Maybe I Am Normal???


Maybe I am normal???

So, the Art Therapist has this pesky habit of chipping away at my alleged flawed beliefs.  My immediate response to this is to discount his comments because I know he is wrong.  Well…I am pretty sure he is wrong.  And then sometime later, I sort of humor his ideas and think about them.

But he’s kind of gotten to me about the concept of being “normal.”

I am frequently frustrated because I feel like I am not normal.  I have this idea of what I want to be; happy, carefree, easy going, social, friendly, confident, open, trusting, whole, etc.  And I am not any of these things right now.  And it bugs me…just irks me almost to the point of obsession.

But the Art Therapist keeps telling me that I am normal….and that the things that I consider not normal (depression, PTSD, insecurity, failure to trust, fear, anxiety, self-loathing, etc.) are actually perfectly normal things.  They are the normal responses of someone who has experienced the kind of trauma I have.

And he has said this to me several times and in different ways, and on Monday…I heard it.  I haven’t sucked it into the depths of my brain as an absolute, but I am considering his hypothesis.  (Which he would state is not a hypothesis, but a truth.)

So, I’ve been thinking…What if what I consider normal, is just one kind of normal? Sort of the normal of an undamaged person.  (And I know that life as an undamaged person would not always be sunshine and roses…but I do tend to idealize it.) And the Art Therapist’s idea of normal, which encompasses all the yucky things that I think and feel now, is another kind of normal?  The post-trauma symptoms are a normal response.  Normal. Normal. Normal.

As matter of fact, one could conclude that a normal response to trauma would be indicative of the person having the trauma response being normal underneath…Because you can’t have a normal response if you aren’t already normal.  And if you are already normal, then you don’t have to try to be normal because you are there…You are normal.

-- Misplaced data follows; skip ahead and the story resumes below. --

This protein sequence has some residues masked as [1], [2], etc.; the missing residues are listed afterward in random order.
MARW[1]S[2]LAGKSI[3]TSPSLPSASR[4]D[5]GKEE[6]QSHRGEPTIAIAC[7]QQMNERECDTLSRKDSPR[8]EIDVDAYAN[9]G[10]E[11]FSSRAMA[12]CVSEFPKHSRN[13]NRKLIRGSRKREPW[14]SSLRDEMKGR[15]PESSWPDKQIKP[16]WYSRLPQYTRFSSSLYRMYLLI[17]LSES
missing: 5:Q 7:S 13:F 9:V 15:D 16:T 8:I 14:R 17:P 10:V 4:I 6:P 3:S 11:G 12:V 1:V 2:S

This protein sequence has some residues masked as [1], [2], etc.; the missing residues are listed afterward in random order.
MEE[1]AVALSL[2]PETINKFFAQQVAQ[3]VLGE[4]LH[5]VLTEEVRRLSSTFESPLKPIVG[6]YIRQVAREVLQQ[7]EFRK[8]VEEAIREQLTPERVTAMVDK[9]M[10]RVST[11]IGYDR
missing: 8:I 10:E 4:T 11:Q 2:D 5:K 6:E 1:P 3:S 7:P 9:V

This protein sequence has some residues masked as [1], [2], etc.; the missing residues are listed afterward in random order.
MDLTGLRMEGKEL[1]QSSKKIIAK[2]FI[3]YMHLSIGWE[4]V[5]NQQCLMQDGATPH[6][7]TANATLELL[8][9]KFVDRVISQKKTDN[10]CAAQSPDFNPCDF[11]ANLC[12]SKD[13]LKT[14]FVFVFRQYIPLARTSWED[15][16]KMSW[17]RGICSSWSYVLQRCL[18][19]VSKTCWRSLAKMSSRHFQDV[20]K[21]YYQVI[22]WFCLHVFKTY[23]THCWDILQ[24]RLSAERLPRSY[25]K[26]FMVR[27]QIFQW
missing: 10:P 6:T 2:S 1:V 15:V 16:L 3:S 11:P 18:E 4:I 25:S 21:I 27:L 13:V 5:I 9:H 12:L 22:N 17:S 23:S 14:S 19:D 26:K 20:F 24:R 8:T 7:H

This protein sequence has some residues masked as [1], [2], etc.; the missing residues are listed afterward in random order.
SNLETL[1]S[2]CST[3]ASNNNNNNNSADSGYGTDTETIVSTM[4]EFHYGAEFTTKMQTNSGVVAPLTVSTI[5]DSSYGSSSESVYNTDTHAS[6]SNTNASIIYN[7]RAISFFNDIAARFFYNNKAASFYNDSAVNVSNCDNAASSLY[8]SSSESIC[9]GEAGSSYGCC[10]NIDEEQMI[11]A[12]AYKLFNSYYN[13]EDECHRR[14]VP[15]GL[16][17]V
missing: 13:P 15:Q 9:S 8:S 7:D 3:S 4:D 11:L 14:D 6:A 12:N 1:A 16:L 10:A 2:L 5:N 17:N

Of course, feeling normal is a whole other can of worms….Unless….Unless feeling not normal is also a normal response.  Or wanting to feel the idealized normal is normal….

Okay, then maybe the question is this….So, maybe what I feel is normal…but how do I stop feeling like crap all the time?  How do I stop hating myself and hurting inside and being afraid?  Especially when I have fed and reinforced those feelings for so long?  How do I dig down and find the other normal inside of me? Is there even any of the other normal still left in me?  Or was there any even to start with?

That’s one of my sticking points with his theory….Because I was damaged so young…I never really did get a chance to be normal.  So, how can I recapture what I never had?  I don’t know…It’s funny, it all seemed more clear when I started writing…now it is confusing.

3 thoughts on “Maybe I Am Normal???

  1. Normal is such a word! I never felt ‘normal.’ For life. Normal means not to have been attacked. I wished so hard for it with every person who had what I didn’t have—centeredness, calm, wholeness, no anxiety, trust, the ability to be present…the list goes on…, that I am not sure how I did not morph into being them.
    Then as I accepted what happened, instead of wishing to be someone else, because everyone else seemed ‘normal’, I understood that I am so very normal. That any child suffering such trauma, such attacks, would have severe challenges, including all these ‘normal’ people I wished to be. If they suffered as I had, they too would be trying to handle the very same challenges I handle, and maybe not so successfully. And ‘they’ don’t understand because they have not been there. And that reinforces the feeling of being alone.

    • Right…good point. It is not normal to be sexually abused. Maybe that’s the concept I was struggling to put a finger on.

      Since starting blogging and reading other folks’ blogs, I have started to realize that I am not as alone as I thought…That my responses are not me being crazy, but pretty typical of others. This has been incredible helpful to me.

      • Me too! I am not alone, or crazy, or different. So very normal. That feeling of being so different no longer haunts me to such a degree. Most those around me don’t get ‘it’. A rare friend fully understood my challenges as she faced the same, even in her sixties, but I lost her to cancer two years ago. So I’ve only found that kind of connection to those on-line, and little did I know how affected in a positive way I would be.

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